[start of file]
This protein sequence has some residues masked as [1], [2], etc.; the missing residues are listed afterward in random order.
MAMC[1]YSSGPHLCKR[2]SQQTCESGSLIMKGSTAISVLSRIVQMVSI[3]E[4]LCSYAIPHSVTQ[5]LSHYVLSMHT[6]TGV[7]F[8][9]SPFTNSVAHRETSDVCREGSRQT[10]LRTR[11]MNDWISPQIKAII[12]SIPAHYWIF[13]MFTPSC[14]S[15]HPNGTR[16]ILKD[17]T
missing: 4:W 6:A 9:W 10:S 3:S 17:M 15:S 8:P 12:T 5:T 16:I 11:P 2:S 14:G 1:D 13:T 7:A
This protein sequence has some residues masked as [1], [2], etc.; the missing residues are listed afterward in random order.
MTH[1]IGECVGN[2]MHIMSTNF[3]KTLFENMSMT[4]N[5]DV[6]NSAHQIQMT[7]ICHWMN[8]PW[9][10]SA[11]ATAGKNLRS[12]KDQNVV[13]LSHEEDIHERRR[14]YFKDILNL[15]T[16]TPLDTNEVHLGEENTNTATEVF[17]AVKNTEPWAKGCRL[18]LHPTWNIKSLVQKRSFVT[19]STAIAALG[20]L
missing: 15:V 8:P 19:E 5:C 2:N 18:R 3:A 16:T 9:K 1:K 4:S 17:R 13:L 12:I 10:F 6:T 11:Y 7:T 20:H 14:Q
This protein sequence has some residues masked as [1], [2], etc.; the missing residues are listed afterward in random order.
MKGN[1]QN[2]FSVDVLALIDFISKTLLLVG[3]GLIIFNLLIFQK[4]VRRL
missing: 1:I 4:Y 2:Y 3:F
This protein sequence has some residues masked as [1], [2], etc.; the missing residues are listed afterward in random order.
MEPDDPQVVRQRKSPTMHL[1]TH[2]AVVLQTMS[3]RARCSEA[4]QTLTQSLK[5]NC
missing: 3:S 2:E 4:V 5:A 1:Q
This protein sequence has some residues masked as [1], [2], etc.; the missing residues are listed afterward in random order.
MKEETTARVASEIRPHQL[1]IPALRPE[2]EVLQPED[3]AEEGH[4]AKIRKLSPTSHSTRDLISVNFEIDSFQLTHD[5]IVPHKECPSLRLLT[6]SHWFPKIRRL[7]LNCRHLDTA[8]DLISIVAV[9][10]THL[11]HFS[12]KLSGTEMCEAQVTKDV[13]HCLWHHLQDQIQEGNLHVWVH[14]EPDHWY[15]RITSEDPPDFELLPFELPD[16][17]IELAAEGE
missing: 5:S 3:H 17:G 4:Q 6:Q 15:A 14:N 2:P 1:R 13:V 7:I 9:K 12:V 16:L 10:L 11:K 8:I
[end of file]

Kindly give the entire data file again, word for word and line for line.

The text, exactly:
This protein sequence has some residues masked as [1], [2], etc.; the missing residues are listed afterward in random order.
MAMC[1]YSSGPHLCKR[2]SQQTCESGSLIMKGSTAISVLSRIVQMVSI[3]E[4]LCSYAIPHSVTQ[5]LSHYVLSMHT[6]TGV[7]F[8][9]SPFTNSVAHRETSDVCREGSRQT[10]LRTR[11]MNDWISPQIKAII[12]SIPAHYWIF[13]MFTPSC[14]S[15]HPNGTR[16]ILKD[17]T
missing: 4:W 6:A 9:W 10:S 3:S 17:M 15:S 8:P 12:T 5:T 16:I 11:P 2:S 14:G 1:D 13:T 7:A
This protein sequence has some residues masked as [1], [2], etc.; the missing residues are listed afterward in random order.
MTH[1]IGECVGN[2]MHIMSTNF[3]KTLFENMSMT[4]N[5]DV[6]NSAHQIQMT[7]ICHWMN[8]PW[9][10]SA[11]ATAGKNLRS[12]KDQNVV[13]LSHEEDIHERRR[14]YFKDILNL[15]T[16]TPLDTNEVHLGEENTNTATEVF[17]AVKNTEPWAKGCRL[18]LHPTWNIKSLVQKRSFVT[19]STAIAALG[20]L
missing: 15:V 8:P 19:E 5:C 2:N 18:R 3:A 16:T 9:K 1:K 4:S 17:R 13:L 12:I 10:F 6:T 11:Y 7:T 20:H 14:Q
This protein sequence has some residues masked as [1], [2], etc.; the missing residues are listed afterward in random order.
MKGN[1]QN[2]FSVDVLALIDFISKTLLLVG[3]GLIIFNLLIFQK[4]VRRL
missing: 1:I 4:Y 2:Y 3:F
This protein sequence has some residues masked as [1], [2], etc.; the missing residues are listed afterward in random order.
MEPDDPQVVRQRKSPTMHL[1]TH[2]AVVLQTMS[3]RARCSEA[4]QTLTQSLK[5]NC
missing: 3:S 2:E 4:V 5:A 1:Q
This protein sequence has some residues masked as [1], [2], etc.; the missing residues are listed afterward in random order.
MKEETTARVASEIRPHQL[1]IPALRPE[2]EVLQPED[3]AEEGH[4]AKIRKLSPTSHSTRDLISVNFEIDSFQLTHD[5]IVPHKECPSLRLLT[6]SHWFPKIRRL[7]LNCRHLDTA[8]DLISIVAV[9][10]THL[11]HFS[12]KLSGTEMCEAQVTKDV[13]HCLWHHLQDQIQEGNLHVWVH[14]EPDHWY[15]RITSEDPPDFELLPFELPD[16][17]IELAAEGE
missing: 5:S 3:H 17:G 4:Q 6:Q 15:A 14:N 2:P 1:R 13:V 7:I 9:K 12:V 16:L 10:L 11:K 8:I